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Treating Diabetes With Aerosolized Insulin*

Beth L. Laube, PhD
Author and Funding Information

*From The Johns Hopkins University, Baltimore, MD.

Correspondence to: Beth L. Laube, PhD, Pediatric Pulmonary Department, Johns Hopkins University Hospital, Park 316, 600 North Wolfe St, Baltimore, MD 1287–2533; e-mail: blaube@welchlink.welch.jhu.edu



Chest. 2001;120(3_suppl):99S-106S. doi:10.1378/chest.120.3_suppl.99S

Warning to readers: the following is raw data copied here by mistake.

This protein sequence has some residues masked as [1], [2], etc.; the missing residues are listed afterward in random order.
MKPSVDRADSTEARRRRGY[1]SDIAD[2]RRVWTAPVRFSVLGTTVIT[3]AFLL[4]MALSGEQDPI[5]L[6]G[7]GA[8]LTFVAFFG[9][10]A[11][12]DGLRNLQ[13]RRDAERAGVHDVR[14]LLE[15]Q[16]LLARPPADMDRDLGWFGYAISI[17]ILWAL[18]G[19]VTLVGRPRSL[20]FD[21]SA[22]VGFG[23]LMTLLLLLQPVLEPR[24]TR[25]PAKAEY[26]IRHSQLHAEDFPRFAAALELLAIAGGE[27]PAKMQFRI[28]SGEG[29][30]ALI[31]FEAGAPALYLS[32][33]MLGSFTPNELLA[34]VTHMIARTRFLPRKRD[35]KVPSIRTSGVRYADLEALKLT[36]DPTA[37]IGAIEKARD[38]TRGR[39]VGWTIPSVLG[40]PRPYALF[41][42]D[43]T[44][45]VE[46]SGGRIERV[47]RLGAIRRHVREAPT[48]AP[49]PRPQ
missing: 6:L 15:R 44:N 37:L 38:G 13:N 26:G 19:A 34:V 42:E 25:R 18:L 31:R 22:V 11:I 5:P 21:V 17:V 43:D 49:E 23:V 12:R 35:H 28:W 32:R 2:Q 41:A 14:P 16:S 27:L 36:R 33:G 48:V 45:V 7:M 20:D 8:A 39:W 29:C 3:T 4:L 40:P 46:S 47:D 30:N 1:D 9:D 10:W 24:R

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Because of the pain, inconvenience, and disruption of lifestyle associated with the injection of insulin, many patients with diabetes are noncompliant in terms of treatment regimens that require daily multiple injections. To eliminate the pain and to improve treatment outcome, there has been increasing interest in the development of aerosolized insulin to replace subcutaneously (SC) delivered formulations. Recent studies in human volunteers have shown that when aerosolized insulin is effectively delivered to the alveolar region of the lung, absorption rates and decreases in glucose levels are similar to those achieved with SC-delivered insulin during the fasting state. Other human trials have shown that inhaled insulin also effectively controls postprandial glucose levels. Aerosolized insulin is well-tolerated, and there is no evidence of irritation, hypoglycemia, or changes in pulmonary function when administered over short periods. At present, limitations in the delivery device result in less efficient administration of insulin aerosol compared to SC dosing. However, new devices and different formulations of insulin, which are currently under development, should improve the efficiency. It is likely that the treatment of diabetes with aerosolized insulin will provide an effective alternative means for controlling plasma glucose levels in diabetic individuals. Aerosolized insulin also will serve as a developmental model for this route of administration for a number of other therapeutic peptides that are currently administered by injection only.

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